Case Study Of Lipoprotein

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NONCONVENTIONAL RISK MARKER C-Reactive Protein (CRP) One of the best-studied biomarker of inflammation process is the acute-phase reactant CRP. Some studies found that cells within human coronary arteries can also elaborate CRP. Many trial showed that CRP, predicts risk of cerebrovascular, CAD, peripheral arterial disease among apparently healthy persons, even if LDL cholesterol levels are not high.38 individuals with high CRP levels and low levels of LDL-C actually have higher absolute vascular risk than those with high levels of LDL-C but low levels of CRP.39 Diet, smoking cessation and exercise are the first-line interventions for those with elevated CRP. The use of statin therapy to reduce vascular risk among individuals with high…show more content…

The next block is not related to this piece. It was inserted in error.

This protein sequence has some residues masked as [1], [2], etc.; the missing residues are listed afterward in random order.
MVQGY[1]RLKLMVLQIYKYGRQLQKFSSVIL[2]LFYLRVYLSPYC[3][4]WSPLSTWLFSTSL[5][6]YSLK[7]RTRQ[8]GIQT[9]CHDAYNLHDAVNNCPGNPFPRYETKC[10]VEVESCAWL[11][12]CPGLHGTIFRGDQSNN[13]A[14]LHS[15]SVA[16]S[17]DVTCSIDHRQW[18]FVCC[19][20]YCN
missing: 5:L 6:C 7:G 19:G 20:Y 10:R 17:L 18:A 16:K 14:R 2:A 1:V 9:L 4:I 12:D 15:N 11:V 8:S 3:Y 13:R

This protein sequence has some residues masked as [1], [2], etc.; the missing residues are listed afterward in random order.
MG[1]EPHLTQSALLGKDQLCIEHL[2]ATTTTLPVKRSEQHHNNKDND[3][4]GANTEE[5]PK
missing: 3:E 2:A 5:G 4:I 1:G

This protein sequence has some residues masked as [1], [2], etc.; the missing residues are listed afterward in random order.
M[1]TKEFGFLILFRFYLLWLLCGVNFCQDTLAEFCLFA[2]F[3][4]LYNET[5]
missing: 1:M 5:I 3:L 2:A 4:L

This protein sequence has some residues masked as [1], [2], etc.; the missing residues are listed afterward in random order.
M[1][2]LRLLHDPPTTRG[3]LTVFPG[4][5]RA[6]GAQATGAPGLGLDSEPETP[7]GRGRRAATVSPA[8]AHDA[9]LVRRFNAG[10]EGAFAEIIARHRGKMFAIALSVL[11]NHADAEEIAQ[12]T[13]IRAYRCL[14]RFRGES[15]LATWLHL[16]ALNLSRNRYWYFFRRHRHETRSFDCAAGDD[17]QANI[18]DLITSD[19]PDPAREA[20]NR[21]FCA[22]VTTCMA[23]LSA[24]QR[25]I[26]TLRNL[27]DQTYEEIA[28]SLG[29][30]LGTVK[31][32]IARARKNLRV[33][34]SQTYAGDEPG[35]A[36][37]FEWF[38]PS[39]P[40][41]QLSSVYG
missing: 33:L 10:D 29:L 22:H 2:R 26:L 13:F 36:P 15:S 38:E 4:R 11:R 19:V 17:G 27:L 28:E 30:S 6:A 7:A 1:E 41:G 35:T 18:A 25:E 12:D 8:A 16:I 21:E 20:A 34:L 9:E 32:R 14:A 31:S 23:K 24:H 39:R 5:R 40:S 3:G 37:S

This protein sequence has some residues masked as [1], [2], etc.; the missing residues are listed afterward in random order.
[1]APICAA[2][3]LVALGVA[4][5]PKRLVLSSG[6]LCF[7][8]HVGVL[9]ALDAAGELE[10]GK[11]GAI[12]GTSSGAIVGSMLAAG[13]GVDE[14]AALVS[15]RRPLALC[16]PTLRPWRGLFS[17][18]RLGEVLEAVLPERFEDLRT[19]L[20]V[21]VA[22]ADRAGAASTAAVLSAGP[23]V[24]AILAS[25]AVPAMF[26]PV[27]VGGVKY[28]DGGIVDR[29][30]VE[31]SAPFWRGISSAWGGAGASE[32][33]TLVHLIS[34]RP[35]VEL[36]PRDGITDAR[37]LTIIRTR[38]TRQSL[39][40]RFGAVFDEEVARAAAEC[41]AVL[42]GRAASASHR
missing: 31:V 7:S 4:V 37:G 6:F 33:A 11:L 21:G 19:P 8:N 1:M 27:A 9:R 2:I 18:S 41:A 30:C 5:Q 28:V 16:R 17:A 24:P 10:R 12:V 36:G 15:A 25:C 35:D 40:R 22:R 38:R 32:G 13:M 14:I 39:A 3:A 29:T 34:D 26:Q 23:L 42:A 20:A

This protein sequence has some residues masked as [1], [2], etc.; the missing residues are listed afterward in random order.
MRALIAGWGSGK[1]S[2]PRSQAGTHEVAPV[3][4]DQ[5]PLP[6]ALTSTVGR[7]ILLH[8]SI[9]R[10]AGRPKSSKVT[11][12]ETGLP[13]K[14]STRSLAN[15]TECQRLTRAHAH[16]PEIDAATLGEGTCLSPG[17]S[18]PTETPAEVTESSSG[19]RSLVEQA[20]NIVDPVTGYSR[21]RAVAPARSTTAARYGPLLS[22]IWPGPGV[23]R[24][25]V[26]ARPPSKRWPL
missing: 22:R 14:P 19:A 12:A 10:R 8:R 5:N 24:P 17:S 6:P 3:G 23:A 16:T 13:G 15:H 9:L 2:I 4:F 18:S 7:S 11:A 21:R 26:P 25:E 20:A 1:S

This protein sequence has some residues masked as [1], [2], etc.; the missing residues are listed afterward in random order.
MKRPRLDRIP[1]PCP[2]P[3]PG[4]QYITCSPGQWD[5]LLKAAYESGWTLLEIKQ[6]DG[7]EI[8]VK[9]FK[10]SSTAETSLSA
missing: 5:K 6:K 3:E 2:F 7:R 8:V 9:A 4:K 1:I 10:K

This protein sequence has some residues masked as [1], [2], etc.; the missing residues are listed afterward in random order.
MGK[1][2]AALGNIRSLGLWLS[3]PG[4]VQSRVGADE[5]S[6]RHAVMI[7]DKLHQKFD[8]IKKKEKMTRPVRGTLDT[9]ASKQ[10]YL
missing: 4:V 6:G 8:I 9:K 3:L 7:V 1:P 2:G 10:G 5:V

Elevated NLR, is a strong predictor of stable coronary artery disease (CAD), its development, progression and mortality.52,53,54,55 The predictive superiority of NLR may be due to the fact that NLR is a ratio integrating the deleterious effects of Ns, which are responsible for innate immunity and lymphopenia, which is a marker of poor general condition.56 Coronary artery anatomy: Left Main Coronary Artery The left main coronary artery (LMCA) arises from the left aortic coronary sinus ranging in diameter from 3 to 6 mm and up to 10 to 15 mm length. It courses behind the right ventricular outflow tract and usually bifurcates into the left anterior descending artery (LAD) and left circumflex (LCx) branches. Rarely, the LMCA artery is absent, and the LAD and LCx arteries arises from separate ostia. In some patients, the LMCA trifurcates into the LAD, LCx and the ramus intermedius which arises between the LAD and the LCx arteries. Left Anterior Descending Artery The left anterior descending (LAD) artery passes along the surface of interventricular groove anteriorly toward the cardiac apex. It gives several septal perforators and diagonal branches. Most patients have one to three diagonal branches. In most patients the LAD rounds along the left ventricular apex and ends at the diaphragmatic surface of the left ventricle.
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